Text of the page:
Saving for Major Milestones
As we all know — life comes at you fast. A 2020 survey by Charles Schwab of currently employed 401(k) plan participants found that saving enough for retirement continues to be a leading source of significant financial stress for all generations.
While studies show that 71 percent of Americans are adequately prepared for retirement, much of that includes receiving Social Security benefits under the current law. With Social Security payouts only scheduled to be paid at the full benefit amount through 2035, Millennials and Gen Z have to approach retirement from a different perspective — one that is diverse and doesn’t rely on Social Security benefits, if you can help it. The good news is that starting early allows you to reach your retirement goals more easily.
In today’s economy, we can’t overlook the fact that there are some people who are not making a fair living wage, making it difficult to save. But for those of us with the ability to save it’s important to understand that it’s never too late to start saving for retirement. Your future self will thank you!
So what are the steps to take when you’re ready to jumpstart your retirement journey? Glad you asked! Here are our six steps below.
The first step is getting in the right mindset, meaning-making your new savings goal a priority. We encourage you to “Start Small, Think Big” and take advantage of retirement solutions available to you like your employer’s 401K or 403 B plan or IRA options you can open on your own.
If you’re starting your retirement savings journey early, you have time on your side! However, if you’re closer to retirement age, then prepare to be a bit more aggressive in order to achieve your retirement goal. Research how to make catch-up contributions to your retirement savings, ultimately jump-starting a stalled plan.
The good news is this: it’s never too late! It is important to remember that saving anything is better than saving nothing. Even increasing your retirement savings by one percent can make a huge difference in the long run.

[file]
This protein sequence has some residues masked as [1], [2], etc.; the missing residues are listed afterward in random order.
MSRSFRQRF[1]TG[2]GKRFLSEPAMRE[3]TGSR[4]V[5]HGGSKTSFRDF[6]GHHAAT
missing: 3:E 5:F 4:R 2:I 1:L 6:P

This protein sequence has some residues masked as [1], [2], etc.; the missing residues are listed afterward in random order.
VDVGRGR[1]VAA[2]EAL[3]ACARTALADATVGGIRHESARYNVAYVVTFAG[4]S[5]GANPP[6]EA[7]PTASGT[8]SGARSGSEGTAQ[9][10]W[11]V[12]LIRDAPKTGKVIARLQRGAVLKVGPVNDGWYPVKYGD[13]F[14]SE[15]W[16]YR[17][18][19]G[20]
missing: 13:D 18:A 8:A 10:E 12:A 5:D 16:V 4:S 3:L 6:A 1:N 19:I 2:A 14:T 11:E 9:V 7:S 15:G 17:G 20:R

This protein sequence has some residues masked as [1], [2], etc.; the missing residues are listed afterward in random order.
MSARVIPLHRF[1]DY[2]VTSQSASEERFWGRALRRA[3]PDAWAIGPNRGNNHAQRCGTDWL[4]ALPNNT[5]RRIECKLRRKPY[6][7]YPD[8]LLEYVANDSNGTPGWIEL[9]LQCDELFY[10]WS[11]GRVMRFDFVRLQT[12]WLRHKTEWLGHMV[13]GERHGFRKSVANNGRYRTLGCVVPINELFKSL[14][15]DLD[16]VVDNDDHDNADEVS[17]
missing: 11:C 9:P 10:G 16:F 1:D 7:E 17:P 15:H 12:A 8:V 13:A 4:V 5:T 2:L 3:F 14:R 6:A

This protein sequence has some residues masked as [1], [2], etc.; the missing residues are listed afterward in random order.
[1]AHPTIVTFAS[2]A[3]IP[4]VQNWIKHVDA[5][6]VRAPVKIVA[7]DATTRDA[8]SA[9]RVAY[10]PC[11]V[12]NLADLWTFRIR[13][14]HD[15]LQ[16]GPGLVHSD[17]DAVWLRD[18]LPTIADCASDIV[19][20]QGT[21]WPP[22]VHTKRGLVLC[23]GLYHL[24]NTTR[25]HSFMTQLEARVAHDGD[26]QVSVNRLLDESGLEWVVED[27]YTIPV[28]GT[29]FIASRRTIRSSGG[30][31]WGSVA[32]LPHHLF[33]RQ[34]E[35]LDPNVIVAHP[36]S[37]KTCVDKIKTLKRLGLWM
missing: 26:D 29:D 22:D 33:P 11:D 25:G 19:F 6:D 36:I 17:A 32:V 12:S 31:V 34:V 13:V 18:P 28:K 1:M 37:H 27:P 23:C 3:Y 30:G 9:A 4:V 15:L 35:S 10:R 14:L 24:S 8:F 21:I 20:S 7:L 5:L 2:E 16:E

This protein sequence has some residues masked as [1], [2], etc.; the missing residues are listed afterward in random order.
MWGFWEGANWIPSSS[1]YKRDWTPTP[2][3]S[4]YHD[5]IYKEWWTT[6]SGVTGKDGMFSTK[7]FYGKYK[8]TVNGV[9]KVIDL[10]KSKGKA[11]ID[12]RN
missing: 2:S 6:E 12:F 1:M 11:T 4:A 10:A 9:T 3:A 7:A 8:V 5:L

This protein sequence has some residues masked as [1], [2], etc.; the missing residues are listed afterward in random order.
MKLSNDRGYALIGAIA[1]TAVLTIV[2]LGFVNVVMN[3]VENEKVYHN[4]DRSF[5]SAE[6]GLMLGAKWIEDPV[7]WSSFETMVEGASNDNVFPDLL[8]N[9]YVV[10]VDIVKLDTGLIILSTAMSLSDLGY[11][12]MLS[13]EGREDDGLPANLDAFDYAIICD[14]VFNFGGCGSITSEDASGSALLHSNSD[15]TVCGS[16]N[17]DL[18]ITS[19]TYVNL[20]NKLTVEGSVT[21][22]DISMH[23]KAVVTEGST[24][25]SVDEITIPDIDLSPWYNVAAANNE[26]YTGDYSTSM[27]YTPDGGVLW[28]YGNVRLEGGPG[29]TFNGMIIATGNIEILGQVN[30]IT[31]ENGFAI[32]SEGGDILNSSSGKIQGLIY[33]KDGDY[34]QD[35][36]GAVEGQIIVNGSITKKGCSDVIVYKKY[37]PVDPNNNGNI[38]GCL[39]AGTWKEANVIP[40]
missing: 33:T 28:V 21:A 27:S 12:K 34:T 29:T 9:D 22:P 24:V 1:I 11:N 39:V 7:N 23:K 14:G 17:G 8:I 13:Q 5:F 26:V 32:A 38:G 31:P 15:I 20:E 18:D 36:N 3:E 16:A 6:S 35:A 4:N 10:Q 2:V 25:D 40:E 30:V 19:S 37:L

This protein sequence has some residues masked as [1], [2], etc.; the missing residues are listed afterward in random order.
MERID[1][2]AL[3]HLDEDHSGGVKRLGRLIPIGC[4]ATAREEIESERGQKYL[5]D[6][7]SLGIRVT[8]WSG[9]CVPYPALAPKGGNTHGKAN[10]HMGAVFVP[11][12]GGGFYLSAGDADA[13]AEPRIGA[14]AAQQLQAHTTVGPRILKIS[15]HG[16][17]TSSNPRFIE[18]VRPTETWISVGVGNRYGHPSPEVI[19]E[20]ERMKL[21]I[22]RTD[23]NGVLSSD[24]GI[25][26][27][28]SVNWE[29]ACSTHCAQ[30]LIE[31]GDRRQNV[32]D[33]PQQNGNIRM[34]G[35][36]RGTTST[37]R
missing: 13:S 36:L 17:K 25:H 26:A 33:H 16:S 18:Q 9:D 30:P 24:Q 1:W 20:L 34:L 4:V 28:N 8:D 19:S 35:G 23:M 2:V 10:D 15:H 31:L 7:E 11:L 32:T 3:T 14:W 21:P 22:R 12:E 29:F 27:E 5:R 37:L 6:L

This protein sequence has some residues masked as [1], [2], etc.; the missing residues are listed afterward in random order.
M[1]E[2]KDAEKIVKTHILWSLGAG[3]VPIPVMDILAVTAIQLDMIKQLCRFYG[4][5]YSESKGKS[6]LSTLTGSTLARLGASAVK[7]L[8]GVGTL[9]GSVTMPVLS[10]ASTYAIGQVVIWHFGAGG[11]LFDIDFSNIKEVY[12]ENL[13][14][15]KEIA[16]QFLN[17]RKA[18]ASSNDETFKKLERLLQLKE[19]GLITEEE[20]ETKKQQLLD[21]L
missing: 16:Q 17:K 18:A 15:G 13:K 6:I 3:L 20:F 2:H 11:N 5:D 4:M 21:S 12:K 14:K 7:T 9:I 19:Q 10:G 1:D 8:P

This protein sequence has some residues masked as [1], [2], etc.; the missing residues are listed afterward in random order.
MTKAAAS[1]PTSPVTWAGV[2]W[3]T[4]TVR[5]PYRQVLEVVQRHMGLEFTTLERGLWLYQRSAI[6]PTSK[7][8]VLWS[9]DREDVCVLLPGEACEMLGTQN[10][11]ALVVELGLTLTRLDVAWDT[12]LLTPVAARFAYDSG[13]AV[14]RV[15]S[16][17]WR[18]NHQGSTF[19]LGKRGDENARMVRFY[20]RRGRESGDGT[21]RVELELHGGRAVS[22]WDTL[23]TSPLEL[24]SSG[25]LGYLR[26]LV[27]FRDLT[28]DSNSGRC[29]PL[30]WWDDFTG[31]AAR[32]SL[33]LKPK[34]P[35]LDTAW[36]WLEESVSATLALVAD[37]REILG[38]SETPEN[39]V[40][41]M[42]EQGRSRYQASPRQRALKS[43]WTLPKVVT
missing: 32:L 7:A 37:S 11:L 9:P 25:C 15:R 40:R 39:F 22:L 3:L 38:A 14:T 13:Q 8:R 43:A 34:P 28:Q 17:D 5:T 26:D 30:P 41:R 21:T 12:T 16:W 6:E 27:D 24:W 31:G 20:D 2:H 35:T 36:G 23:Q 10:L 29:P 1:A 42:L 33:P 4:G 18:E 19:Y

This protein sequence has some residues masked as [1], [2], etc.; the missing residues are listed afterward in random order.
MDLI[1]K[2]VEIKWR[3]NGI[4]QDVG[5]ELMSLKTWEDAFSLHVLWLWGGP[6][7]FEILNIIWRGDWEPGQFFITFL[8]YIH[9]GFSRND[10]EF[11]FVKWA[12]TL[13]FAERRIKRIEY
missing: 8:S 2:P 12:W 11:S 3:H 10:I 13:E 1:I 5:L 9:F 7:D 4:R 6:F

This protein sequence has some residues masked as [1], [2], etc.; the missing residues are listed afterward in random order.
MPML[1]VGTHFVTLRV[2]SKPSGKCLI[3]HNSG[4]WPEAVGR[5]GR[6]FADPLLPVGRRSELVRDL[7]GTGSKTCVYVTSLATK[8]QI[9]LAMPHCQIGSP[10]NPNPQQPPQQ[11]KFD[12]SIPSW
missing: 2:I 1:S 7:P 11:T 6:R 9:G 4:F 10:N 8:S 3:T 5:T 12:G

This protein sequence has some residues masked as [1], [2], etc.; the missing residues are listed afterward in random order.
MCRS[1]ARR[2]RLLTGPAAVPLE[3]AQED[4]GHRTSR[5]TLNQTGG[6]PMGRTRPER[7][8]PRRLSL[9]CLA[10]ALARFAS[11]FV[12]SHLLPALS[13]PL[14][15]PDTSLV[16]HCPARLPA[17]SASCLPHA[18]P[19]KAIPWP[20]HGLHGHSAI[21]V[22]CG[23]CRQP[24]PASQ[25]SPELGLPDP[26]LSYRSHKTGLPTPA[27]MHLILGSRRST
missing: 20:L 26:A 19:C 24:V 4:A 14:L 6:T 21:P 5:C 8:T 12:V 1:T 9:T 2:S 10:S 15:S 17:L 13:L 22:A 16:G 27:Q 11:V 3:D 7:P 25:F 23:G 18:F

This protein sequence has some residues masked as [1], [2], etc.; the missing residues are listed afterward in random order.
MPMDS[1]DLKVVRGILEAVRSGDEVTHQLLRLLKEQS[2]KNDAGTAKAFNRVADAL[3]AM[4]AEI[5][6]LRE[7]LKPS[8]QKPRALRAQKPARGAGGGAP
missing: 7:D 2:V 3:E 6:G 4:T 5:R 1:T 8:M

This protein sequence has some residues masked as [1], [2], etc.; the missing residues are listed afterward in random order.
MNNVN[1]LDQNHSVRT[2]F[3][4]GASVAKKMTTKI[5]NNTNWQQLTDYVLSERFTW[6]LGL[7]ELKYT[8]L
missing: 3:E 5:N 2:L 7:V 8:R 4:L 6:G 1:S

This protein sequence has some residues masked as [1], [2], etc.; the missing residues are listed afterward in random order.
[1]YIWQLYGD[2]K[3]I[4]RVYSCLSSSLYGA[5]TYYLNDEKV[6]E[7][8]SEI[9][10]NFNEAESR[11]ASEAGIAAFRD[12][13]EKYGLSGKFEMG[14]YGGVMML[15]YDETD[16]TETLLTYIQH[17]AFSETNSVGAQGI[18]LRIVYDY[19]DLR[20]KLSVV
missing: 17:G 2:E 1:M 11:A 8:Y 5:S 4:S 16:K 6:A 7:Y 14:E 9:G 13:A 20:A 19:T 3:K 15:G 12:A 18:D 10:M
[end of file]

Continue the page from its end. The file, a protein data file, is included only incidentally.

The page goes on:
Your retirement years will be as individual as you are! Have you visualized how you’d like your retirement to look and feel? Think about where you want to settle down. Will you stay put and have sweet tea and lemonade on the front porch most days or do you intend to travel far and wide? Most importantly, how much “annual income” will you need to achieve this envisioned lifestyle? Asking yourself these questions will help determine a rough estimate of how much to start saving now.
Someone who plans to travel and or have an active lifestyle when they retire may need to save more than someone who has a home that is paid off with no grand plans of world travel.
You will also need to consider exactly when you want to retire. This will help determine how much you should be saving annually. In the modern age, people pre-retire, half-retire or even never leave the workforce at all.
Once you have an idea of what type of retirement you want to have, estimate the annual retirement income needed. You want to ensure you are saving for the future you want. Most Americans are not putting enough money into their retirement fund every year in order to afford the life they want for themselves in the future.